Cat's Cradle: Warhead
By Andrew Cartmel
Difficult to know where to start with this one. I didn't make a lot of notes or scribble much of it down, as I was pretty much in its thrall the whole time. I thought I'd have little more to say about the way it's written than "Yep. This is good."
Okay, I'll try a bit harder. Warhead is an urban thriller, which is a potentially hackneyed setting for a sci-fi story and a potentially unsuitable one for Doctor Who. Andrew Cartmel, the show's Script Editor and lead creative voice in its last years, clearly isn't interested in perpetuating what is usual for Doctor Who. He relishes the chance to establish a grim future for humanity, taking all opportunities to enrich it and make it feel lived in, put up with. The people feel utterly real and so does the situation, in no small part because we come to it so late. This is a future where we're almost at the point of no return. There are very few people trying to save it – they’re simply trying to get on. It makes the Doctor all the more necessary. (It is interesting that the Doctor is aiming to save it now, rather than popping back to avert the whole ugly mess. Interestingly, I probably wouldn't think to question it if this wasn't set on Earth.)
Cartmel's prose is to-the-point and satisfying, especially after the expressionistic whims of Marc Platt. This is thriller territory: characters think and feel and you're absolutely in there with them, while the story moves with cinematic clarity. The writing often slips neatly between forensic detail and emotion, lending refreshing weight to so-called "villainous" characters. For instance, when a vengeful Kurd meets his doom:
"The uncontrolled laser beam needled out slightly, barely visible in the dusty air of the summer night. It went in through the front of Massoud's eye and into his brain, through the frontal lobe and sweeping into the motor and sensory areas. Massoud saw a brilliant light. It filled his vision. It was the sun over the shoulder of his sister."
...and we're treated to a bit of back-story just as we lose him. (It continues on for a bit but I don't want to quote too much. That's why I refrained from writing loads down. I'd be reproducing pages.) There's a lot of this stuff, and it works beautifully at mixing action, or more usually death, with insight. It's a very successful writing style; I was hooked.
It's a very grim story, which is arguably part of the New Adventures remit. These novels have been sneaking in swearwords, sex and violence (or at any rate, more than you'd expect on telly) since Genesys, and all appear rather more graphically in Warhead, but with (I think) the greatest success so far. (Though there are moments of eyebrow-raising gratuity, like a hallucination featuring a severed head gargling in a urinal.) This feels like science fiction for a more mature reader. But it's not too divorced from Doctor Who as we know it: McCoy and co. were shaking their heads at corrupt, broken-down worlds in Paradise Towers and The Happiness Patrol.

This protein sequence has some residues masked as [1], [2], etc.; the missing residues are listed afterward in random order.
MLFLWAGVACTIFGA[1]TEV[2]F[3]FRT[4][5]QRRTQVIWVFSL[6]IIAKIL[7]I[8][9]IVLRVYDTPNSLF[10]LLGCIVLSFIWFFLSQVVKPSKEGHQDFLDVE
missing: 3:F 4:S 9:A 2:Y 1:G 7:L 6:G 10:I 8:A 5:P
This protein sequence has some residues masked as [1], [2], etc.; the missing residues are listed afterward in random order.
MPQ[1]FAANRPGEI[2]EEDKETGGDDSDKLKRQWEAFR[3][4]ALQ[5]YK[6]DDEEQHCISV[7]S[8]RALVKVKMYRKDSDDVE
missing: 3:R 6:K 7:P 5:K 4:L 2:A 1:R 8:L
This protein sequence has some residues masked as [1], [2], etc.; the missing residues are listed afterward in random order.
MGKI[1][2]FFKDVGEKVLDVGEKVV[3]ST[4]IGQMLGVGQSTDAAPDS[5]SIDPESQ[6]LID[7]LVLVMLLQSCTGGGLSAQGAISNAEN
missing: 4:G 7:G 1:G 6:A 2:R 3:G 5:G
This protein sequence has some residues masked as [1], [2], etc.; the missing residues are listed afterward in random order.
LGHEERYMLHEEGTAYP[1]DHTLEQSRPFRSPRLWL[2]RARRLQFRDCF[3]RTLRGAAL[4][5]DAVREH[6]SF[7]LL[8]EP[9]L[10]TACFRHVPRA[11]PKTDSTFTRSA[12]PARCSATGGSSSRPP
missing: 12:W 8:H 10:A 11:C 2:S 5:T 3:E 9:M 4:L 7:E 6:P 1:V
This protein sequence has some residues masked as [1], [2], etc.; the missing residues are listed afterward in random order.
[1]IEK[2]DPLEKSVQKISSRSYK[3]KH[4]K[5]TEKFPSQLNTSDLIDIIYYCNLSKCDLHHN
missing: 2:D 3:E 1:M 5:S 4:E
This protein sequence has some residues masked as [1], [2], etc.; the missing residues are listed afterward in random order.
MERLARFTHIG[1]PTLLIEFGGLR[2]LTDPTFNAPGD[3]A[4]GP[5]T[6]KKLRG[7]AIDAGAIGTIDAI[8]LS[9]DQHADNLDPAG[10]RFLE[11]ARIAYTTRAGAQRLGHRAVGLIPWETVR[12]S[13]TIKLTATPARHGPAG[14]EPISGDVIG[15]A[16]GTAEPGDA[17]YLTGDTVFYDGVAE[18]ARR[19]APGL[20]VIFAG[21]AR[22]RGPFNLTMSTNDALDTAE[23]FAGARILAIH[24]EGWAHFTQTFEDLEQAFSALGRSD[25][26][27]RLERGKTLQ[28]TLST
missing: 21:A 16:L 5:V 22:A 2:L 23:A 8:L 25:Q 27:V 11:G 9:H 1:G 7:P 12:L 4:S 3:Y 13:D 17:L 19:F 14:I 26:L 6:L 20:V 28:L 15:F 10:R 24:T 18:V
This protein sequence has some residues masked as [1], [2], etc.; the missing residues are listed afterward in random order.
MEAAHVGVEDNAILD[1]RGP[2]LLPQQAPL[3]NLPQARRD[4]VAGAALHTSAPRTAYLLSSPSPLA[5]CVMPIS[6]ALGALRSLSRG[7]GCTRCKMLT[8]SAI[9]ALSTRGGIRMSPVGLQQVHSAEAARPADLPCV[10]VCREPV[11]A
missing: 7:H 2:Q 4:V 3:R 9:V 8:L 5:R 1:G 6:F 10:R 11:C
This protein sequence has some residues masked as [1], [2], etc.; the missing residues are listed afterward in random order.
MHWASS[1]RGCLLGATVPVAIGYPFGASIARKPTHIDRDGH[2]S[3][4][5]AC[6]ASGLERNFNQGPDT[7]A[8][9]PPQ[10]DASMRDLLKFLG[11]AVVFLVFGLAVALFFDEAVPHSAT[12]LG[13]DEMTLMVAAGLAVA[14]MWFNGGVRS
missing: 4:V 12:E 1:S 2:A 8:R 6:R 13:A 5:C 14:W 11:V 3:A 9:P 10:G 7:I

The approach to the characters is just as bracing as you'd expect from Andrew Cartmel, who knew the Seventh Doctor and Ace better than most. The relatively cartoonish character traits of the first three Timewyrm books feel like ancient history for Ace, who methodically follows the Doctor's instructions and puts his plan into action. I've seen her characterisation here referred to in unflattering terms, and I think that's a pity. Though she does kill, her remorse is obvious and not at all trivialised. Earlier, she outright refuses to do it. She's no mindless killing machine. Also, her relationship with the Doctor is as lived-in and matter-of-fact as Cartmel's horrid future. The two barely need words any more.
Ah yes, the Doctor: grand chess player, juggling people's lives without flinching. He's not a very nice Doctor, but I do think he's a very believable one. This stuff suits him. (And it's hardly gone away. I recently heard Big Finish's LIVE 34, which followed a similar pattern of the Doctor and Ace working to save a nearly-doomed society from its corrupt elders, again from the sidelines. I wonder if James Parsons and Andrew Stirling-Brown read this.) He's not in the book much, especially the first half, but his influence is there. I was always keen to find out what he was up to, but I wasn't bored in the interim.
Even so, the pacing can be a little uneven. You're introduced to quite a few characters near the start, mostly police-types beginning with M, and they go away for most of the novel as we get back to Ace and then the Doctor. By the time we meet up with them again, there's a small degree of "Who's who?" (call me childish, but did he really need so many M names?), and with the action ratcheted so high for so long, there's no space reserved for an epilogue. It's over, and hopefully things will get better. Warhead is an appropriate title: we’re here for the explosion, not for the fallout.
(Speaking of resolutions, just what the hell is Cat's Cradle all about? The cat's briefly in it again – something to do with the TARDIS's warning systems? – but I can't see much else connecting this to Time's Crucible. As series-plots go, it's almost comically obscure.)
Warhead was a pleasure to read, though of course, it is not a pleasant story. Dark and violent, but more resoundingly sad, it manages to evoke various sci-fi sources (the choking cityscape of Blade Runner, the eerie deserted countryside of a zombie movie) whilst adding its own authorial stamp. It's an intelligent way to handle an environmental message: no one likes the problem, there are no easy fixes, hard choices are necessary to make it better. And it's a fairly bold way to tell a Doctor Who story. It's one of those that really deserves the "New" caveat, as it pushes confidently at the show's comfort zones. It's seriously unhappy stuff – I’d have a nice lie down on standby – but I admire it a lot.